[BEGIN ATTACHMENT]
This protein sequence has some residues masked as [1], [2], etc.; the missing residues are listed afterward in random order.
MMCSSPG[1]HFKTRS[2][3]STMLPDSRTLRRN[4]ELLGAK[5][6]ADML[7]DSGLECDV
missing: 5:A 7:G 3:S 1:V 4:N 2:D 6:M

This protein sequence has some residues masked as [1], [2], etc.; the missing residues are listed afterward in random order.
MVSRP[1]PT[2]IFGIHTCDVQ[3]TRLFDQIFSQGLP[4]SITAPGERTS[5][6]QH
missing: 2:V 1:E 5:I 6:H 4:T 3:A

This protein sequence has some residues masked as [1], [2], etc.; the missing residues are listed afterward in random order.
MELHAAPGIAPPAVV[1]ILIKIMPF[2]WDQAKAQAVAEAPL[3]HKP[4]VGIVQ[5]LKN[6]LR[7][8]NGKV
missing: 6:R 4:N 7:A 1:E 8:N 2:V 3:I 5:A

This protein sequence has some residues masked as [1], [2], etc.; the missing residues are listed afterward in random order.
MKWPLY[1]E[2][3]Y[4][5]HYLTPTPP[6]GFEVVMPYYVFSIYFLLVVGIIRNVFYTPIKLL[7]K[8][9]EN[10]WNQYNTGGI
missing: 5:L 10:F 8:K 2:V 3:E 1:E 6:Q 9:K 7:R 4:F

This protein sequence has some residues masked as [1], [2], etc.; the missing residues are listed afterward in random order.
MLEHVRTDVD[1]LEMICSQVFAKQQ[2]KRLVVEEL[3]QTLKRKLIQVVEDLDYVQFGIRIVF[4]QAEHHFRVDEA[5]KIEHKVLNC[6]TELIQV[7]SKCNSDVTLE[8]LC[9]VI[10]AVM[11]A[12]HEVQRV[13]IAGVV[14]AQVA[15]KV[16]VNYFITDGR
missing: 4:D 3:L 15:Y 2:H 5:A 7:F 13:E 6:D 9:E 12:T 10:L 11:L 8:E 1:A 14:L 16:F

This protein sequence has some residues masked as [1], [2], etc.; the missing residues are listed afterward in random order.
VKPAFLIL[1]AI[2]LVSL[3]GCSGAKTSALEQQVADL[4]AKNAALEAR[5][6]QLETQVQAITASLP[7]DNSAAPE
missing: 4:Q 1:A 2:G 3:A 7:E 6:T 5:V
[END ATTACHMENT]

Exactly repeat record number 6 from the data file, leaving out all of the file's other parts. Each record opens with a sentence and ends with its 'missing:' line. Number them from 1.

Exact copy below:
This protein sequence has some residues masked as [1], [2], etc.; the missing residues are listed afterward in random order.
VKPAFLIL[1]AI[2]LVSL[3]GCSGAKTSALEQQVADL[4]AKNAALEAR[5][6]QLETQVQAITASLP[7]DNSAAPE
missing: 4:Q 1:A 2:G 3:A 7:E 6:T 5:V